Log in to access the full article.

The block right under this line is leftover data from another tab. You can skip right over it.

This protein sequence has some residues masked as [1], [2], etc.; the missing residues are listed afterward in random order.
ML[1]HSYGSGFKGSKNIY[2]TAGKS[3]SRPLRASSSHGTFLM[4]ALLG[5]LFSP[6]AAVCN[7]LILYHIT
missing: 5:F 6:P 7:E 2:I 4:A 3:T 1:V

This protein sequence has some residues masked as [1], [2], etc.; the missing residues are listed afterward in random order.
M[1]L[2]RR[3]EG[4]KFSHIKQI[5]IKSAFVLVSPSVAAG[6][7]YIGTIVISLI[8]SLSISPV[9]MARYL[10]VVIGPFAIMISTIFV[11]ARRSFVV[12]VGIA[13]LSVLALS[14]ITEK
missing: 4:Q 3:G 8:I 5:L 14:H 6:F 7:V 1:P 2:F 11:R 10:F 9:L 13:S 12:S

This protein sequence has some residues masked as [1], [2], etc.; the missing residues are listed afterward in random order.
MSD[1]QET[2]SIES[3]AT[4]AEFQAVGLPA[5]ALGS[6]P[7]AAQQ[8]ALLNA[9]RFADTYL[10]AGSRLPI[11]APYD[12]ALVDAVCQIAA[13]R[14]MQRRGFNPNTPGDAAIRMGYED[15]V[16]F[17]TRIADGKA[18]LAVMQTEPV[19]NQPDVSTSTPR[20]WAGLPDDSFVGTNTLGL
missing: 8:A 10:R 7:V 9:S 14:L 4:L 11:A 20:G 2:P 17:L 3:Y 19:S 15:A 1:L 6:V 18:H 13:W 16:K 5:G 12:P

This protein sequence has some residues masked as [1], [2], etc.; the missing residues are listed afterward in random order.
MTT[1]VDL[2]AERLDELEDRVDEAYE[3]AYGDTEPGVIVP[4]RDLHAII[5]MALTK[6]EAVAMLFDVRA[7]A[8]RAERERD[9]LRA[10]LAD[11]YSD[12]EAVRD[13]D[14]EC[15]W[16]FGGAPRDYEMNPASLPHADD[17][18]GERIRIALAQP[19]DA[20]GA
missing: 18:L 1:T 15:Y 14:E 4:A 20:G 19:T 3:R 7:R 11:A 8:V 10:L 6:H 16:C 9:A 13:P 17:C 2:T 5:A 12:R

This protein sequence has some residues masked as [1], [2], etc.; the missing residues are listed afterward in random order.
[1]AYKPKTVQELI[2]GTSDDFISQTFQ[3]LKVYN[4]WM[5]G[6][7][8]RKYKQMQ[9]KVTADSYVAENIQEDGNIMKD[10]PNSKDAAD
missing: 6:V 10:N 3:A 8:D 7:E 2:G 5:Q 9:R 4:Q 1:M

Abstract In May to July 1931, a series of financial panics shook central Europe before spreading to the rest of the world. This article explores the role of cross-border banking linkages in propagating the central European crisis to Britain and the US. Using archival bank-level data, the article documents US and British banks’ exposure to central European frozen credits in 1931. Central European lending was mostly done by large and diversified commercial banks in the US and by small and geographically specialized merchant banks/acceptance houses in Britain. Differences in the organization of international bank lending explain why the central European crisis disturbed few US banks but endangered many British financial institutions.